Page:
[photopress:Saipan.jpg,full,alignright]Saipan is one of the most difficult destinations to classify. It provides an entry point to the whole of Micronesia. It is the largest island and capital of the United States Commonwealth of the Northern Mariana Islands which has an odd, and sometimes, difficult, relationship with the United States itself.
It is to the north of Guam which has tried, pretty much unsuccessfully, for years to become a tourist destination.
Saipan is an entry point to Micronesia and you would think it would be ever on the up and up. In fact, it does not work that way. Last month’s tourist arrivals declined by 22%, which is the lowest, but not the only, dip in the first nine months of fiscal year 2007.
Every time you think of spending time in Saipan you are put off by the quite amazing prices for simple necessities.
Go there on a visit to government officials from an airline thinking of flying direct – the writer has – and you are welcomed as the head of the Cargo Cult, a latter day John Frum. Yet, in the end, the figures work against you.
Yes, there is the skin diving of the Truk Lagoon, the fascination of Tinian, the offshore coral reef. And a lot of hotels catering, in the main, to Japanese visitors. But it is an expensive package to sell. The figures, in the end, do not add up.
Now, in Saipan, the Commonwealth Ports Authority is saying it has received no feedback yet as to the launching of Air China’s proposed scheduled flights between Beijing and Saipan.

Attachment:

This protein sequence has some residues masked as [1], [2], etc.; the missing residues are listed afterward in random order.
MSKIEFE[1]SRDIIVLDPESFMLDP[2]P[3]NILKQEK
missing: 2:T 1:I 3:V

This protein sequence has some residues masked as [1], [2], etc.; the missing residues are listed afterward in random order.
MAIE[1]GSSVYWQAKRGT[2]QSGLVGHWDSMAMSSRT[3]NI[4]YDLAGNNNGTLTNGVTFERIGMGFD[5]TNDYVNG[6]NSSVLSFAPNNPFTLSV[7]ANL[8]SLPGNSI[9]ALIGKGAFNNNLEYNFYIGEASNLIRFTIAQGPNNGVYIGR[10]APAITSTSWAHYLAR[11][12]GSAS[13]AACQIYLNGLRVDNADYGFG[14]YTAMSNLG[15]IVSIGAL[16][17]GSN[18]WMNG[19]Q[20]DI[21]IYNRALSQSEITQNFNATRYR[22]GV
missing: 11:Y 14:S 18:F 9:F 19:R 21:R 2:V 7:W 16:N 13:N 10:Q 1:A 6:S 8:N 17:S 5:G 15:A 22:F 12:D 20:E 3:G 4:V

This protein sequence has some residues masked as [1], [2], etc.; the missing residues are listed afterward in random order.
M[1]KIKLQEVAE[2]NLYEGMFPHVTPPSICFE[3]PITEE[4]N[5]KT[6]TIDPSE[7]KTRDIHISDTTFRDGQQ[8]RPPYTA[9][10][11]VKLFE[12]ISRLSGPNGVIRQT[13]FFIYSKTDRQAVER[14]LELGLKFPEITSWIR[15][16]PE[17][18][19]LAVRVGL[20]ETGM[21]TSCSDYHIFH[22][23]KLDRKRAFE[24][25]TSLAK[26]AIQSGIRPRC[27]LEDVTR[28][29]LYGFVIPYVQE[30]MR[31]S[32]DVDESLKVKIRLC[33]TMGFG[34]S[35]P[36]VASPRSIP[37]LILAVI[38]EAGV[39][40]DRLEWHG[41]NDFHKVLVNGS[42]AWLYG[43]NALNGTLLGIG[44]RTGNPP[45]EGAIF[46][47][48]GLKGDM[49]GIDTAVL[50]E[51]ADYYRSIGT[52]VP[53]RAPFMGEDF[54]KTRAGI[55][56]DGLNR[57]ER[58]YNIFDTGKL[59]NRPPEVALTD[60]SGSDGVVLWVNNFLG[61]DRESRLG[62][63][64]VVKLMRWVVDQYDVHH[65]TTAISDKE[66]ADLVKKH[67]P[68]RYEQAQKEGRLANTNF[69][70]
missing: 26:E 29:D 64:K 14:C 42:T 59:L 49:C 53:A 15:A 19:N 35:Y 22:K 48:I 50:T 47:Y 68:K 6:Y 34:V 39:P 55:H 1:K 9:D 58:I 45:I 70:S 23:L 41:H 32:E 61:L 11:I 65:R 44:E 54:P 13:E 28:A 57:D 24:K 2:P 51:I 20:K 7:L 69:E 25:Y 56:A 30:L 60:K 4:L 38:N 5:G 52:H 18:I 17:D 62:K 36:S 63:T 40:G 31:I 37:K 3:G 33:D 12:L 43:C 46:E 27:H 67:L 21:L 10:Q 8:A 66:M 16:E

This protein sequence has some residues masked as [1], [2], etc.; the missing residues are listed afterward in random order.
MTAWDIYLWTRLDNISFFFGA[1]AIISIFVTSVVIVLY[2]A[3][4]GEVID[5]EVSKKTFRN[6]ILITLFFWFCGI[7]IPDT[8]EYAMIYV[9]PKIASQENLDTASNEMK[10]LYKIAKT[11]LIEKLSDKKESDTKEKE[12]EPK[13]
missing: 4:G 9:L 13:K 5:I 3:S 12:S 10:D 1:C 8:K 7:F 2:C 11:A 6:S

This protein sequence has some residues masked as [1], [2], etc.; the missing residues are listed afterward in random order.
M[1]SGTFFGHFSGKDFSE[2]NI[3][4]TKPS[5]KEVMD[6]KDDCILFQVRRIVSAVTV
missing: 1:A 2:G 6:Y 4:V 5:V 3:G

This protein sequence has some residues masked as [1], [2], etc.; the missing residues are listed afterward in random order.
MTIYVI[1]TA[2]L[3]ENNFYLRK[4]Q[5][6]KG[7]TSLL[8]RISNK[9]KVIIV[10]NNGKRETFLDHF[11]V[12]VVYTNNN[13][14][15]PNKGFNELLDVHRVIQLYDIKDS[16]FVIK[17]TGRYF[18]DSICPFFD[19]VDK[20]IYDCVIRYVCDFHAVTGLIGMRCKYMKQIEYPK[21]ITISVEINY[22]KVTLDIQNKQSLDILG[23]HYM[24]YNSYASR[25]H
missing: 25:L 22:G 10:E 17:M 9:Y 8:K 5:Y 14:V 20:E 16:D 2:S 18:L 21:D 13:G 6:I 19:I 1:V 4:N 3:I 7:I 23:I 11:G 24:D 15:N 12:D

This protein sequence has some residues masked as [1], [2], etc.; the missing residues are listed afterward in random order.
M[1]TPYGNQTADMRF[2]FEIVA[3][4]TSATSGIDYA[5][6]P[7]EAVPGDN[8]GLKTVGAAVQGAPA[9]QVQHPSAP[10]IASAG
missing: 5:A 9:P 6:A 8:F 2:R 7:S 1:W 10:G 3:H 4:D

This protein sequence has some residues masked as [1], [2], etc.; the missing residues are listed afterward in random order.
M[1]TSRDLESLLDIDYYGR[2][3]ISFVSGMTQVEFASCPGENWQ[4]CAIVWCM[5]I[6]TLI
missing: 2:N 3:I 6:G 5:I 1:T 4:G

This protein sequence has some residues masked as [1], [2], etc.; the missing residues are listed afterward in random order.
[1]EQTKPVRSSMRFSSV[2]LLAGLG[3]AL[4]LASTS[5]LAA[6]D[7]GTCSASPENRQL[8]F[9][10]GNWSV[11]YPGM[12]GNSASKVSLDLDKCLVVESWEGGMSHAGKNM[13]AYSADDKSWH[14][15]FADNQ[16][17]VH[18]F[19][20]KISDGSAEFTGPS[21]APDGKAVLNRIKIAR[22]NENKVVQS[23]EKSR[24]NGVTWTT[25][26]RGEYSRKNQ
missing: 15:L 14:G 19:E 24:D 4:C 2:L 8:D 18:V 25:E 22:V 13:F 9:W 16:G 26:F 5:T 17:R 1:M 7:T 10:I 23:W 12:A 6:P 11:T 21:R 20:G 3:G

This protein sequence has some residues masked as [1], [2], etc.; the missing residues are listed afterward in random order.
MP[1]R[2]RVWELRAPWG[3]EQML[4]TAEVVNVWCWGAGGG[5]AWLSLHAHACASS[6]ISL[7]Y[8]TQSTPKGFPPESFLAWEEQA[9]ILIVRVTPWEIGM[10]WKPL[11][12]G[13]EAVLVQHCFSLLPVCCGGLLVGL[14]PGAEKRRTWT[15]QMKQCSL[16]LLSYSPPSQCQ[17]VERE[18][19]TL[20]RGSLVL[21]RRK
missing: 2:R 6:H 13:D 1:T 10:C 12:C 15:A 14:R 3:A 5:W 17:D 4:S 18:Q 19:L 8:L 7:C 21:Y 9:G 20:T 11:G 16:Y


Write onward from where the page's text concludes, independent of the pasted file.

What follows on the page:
CPA acting executive director Stanley Torres Jr. said, ‘There’s nothing yet. We haven’t heard of the schedule to Saipan. We’re going to follow up on that.’
Air China filed its application with the federal agency in the United States – Saipan is mostly run from there – on May 31, 2007.
The application stated that Air China wanted to operate two nonstop flights a week between Saipan and Beijing, beginning July 15, 2007. The story was that Air China planned to operate the initial service with Boeing 777-200 aircraft, which has passenger seating for 305 or up to 440.
If it happens, Beijing will be the third city in China to have direct flights to the Northern Marianas, after Guangzhou and Shanghai.
Will it happen? Perhaps. Possibly. Maybe. But if and when it does it will be on a one year test basis. Then the wait will be to see whether it will be renewed. Past experience suggests that is a problem.
Source: Saipan Tribune
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